Music For The Jilted Generation flirted with politics on a song like “Their Law,” which referred to the illegalization of rave culture. Do you ever feel like you want to make more political music? You’ve compared the Prodigy to the Sex Pistols and Public Enemy of electronic acts.
We could sell out, but we prefer to be like we’ve always been, to be that more hedonistic band. The very fact that we’re pissed out of the gate. Some would say the Prodigy as a band are more “join the riots,” it’s weird really. As far as political, we didn’t even think of it as political, this is our lives.

It’s odd to sound both violent and hedonistic.
I don’t know really, we weren’t trying. The sound, we didn’t work it out beforehand. I want it to be music that wakes me up. I don’t really listen to music at home, I only really listen to music that’s really sort of wake up music. I’m not big on being a purist, I just like the attack of it, what it’s doing.

Did you have any idea that Fat of the Land was going to take off like it did?
In a way, yeah, because what happened was, “Firestarter” came out a year beforeFat of the Land. Of course, we had no idea how big it was going to be in America, that was a big surprise. There were very few breakthrough bands, English bands, so we were really the ones. We’ve always been pissed, a bit. Electronic music does get forgotten about, sometimes, it’s good to remind people how important it was in the ’90s.

What was it like making that record under the pressure after “Firestarter” going number-one?
It was easy, man. It was no pressure at all really. That album, even if you take the hits off that record, you take “Firestarter” or “Smack My Bitch Up,” the record’s quite strong. It’s an album that has both huge records and if you remove them, it’s not inconsistent at all. It’s one that everyone remembers, the record that some people and fans will maybe think of as a solo album for me. It’s still Prodigy but it’s kind of like, some people think the record plays like rap.

It’s probably your most hip-hop influenced record. Have you ever wanted to produce more rappers outside of under the Prodigy name?
Yeah, man, yeah. It’s always in the back of my mind. I’m probably thinking about it all the time. As a side project or something, but with the Prodigy in full swing, there’s no time. It’s something that’s part of my culture, it’s what I grew up on. I’m always thinking, yeah, it might be time to do that.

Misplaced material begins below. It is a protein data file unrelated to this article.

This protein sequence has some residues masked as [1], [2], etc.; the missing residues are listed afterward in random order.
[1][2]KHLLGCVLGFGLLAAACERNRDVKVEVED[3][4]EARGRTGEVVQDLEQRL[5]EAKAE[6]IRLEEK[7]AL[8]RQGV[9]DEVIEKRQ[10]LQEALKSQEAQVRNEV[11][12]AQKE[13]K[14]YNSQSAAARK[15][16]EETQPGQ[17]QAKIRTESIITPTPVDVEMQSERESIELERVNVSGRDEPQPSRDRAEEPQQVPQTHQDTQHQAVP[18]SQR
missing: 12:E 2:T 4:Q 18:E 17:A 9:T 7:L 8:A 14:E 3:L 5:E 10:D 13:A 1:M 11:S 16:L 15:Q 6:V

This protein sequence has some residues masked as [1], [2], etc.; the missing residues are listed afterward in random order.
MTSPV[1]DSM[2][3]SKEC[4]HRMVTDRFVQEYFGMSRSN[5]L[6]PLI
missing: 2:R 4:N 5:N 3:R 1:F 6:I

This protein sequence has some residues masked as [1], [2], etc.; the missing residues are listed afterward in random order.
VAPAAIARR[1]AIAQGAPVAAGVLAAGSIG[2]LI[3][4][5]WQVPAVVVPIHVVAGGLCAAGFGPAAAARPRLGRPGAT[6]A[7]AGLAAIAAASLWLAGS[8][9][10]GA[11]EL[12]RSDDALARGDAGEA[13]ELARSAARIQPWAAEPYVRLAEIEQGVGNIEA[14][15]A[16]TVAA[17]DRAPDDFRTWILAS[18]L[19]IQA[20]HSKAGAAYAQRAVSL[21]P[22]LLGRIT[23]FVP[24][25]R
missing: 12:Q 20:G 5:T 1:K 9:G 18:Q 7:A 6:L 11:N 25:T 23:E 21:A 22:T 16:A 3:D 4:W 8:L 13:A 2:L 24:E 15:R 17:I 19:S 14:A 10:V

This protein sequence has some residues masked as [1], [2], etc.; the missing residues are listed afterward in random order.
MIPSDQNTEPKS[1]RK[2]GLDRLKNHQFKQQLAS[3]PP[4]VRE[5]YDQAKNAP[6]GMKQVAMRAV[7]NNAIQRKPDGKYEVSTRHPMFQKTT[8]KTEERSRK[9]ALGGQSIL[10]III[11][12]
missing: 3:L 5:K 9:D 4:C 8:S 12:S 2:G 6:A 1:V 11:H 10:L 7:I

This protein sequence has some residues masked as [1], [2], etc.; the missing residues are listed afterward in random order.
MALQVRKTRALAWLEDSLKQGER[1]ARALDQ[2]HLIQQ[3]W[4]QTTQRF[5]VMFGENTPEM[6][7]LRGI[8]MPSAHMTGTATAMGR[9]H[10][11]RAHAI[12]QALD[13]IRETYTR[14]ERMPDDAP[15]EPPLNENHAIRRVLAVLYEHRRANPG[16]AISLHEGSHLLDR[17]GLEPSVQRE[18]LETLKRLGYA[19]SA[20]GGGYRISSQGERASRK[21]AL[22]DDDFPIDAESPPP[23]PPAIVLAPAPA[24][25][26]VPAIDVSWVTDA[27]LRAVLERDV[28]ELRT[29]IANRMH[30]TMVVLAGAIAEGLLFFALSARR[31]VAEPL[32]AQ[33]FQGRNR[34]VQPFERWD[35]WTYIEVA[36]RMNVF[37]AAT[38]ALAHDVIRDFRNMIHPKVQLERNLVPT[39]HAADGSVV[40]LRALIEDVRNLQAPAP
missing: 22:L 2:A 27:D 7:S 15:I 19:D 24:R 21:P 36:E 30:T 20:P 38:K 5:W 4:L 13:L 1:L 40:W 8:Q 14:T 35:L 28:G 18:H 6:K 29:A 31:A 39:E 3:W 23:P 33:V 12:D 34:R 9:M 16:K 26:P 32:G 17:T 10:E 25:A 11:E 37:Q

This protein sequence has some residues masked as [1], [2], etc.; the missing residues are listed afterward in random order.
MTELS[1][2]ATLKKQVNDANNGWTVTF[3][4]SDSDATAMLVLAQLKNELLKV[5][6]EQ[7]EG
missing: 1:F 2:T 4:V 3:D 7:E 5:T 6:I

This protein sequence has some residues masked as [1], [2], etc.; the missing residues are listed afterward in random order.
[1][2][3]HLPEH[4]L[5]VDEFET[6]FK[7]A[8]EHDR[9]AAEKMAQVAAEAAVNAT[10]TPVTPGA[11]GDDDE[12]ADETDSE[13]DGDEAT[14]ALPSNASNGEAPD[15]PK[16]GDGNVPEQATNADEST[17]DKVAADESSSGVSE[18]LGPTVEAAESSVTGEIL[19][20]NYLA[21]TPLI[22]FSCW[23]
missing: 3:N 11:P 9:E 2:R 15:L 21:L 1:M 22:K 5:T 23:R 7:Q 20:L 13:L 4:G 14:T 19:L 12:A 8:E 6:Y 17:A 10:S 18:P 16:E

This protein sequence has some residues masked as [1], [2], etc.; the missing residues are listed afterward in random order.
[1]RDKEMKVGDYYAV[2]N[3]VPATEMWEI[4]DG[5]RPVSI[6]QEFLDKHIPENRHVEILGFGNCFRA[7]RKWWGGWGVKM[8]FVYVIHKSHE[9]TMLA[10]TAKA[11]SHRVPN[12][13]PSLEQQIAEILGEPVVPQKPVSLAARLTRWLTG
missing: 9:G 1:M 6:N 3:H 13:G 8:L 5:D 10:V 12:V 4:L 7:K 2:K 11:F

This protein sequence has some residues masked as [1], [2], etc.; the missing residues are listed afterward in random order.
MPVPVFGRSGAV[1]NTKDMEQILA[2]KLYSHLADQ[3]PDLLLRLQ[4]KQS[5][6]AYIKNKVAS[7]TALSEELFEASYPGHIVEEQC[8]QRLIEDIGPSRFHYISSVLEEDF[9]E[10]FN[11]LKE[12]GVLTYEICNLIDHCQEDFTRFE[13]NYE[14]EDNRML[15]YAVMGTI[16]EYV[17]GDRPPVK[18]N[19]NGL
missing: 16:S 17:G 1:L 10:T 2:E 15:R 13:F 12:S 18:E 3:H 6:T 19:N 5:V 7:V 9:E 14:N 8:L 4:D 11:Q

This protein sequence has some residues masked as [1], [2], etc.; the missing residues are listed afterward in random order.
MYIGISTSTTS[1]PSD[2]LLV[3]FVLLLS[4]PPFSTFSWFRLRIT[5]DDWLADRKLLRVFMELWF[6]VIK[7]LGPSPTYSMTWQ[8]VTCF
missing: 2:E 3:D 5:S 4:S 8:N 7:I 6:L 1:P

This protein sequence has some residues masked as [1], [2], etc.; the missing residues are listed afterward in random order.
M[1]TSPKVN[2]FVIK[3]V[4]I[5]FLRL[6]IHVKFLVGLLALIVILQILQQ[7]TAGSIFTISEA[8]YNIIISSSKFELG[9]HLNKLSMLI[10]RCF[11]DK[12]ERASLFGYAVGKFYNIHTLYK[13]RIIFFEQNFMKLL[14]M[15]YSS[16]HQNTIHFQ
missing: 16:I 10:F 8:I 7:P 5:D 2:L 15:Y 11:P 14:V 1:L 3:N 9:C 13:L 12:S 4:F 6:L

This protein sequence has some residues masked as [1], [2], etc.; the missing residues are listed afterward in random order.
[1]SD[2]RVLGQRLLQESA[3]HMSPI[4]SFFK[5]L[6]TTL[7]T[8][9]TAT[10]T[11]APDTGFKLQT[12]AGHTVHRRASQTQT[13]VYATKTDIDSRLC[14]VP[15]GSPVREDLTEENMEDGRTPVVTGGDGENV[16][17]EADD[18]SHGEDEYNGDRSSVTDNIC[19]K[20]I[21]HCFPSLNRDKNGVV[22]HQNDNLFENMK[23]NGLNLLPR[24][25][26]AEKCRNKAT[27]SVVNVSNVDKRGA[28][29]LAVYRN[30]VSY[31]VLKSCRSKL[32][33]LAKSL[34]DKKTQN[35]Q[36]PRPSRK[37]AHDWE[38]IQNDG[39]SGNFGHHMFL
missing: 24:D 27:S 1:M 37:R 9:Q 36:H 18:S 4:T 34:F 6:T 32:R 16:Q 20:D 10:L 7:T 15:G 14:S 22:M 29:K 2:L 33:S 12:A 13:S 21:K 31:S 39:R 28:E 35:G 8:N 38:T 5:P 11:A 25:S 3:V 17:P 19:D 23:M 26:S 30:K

Are there any rappers out now that you’d particularly want to work with?
Of course, I always like Death Grips. He’s exciting, and I also like more of the straight hip-hop guys, I like more of the alternative hip-hop, though. I’m a big lover of the golden age of hip-hop, Public Enemy in the late 80s, that kind of sound. That sound is one of the coolest sounds that formed the Prodigy. I’m kind of a snob when it comes to hip hop, I’m quite happy to say the last great hip hop band was the Wu-Tang, nothing after that. I love Public Enemy, I love the Wu-Tang.

You also sampled the Breeders and covered L7 on Land. Did you have a special affinity for female fronted rock bands?
Well, I became friends with Kim Deal, and she allowed me to use a part of her record, which was great. She’s a great girl; I love that Kim does what she’s always done, she’s a real rock and roll spirit, she’s the real deal. L7, that was a cover version, that was Keith [Flint]’s idea. I think I’ve learned a lot now about how to approach a cover, I think you should really try and do something totally different. I think maybe that version, it’s not completely and totally original.

Are you surprised that “Smack My Bitch Up” garnered the controversy that it did?
Uh, it was mainly you guys. [Laughs.] It wasn’t that controversial over here, I mean, you look at it now, everyone’s used to so much more controversy about different things. I’ve been in places where they won’t play that track. It’s got a life outside the band. After the record came out, we set out to make the most controversial entrance we could.

Are you a Skrillex fan? I could see you two influencing each other.
Yeah, I think he’s a pioneer. The whole EDM thing in America, I can’t really speak to America, but in the U.K., it’s so boring. But you have people like Diplo, Skrillex, they’re the guys who started the new wave of it all.

By the way, did you know Death Grips’ new album came out the same week as yours?
Yeah. You talk about experimental hardcore wonderful music that’s sets you on fire, that’s it.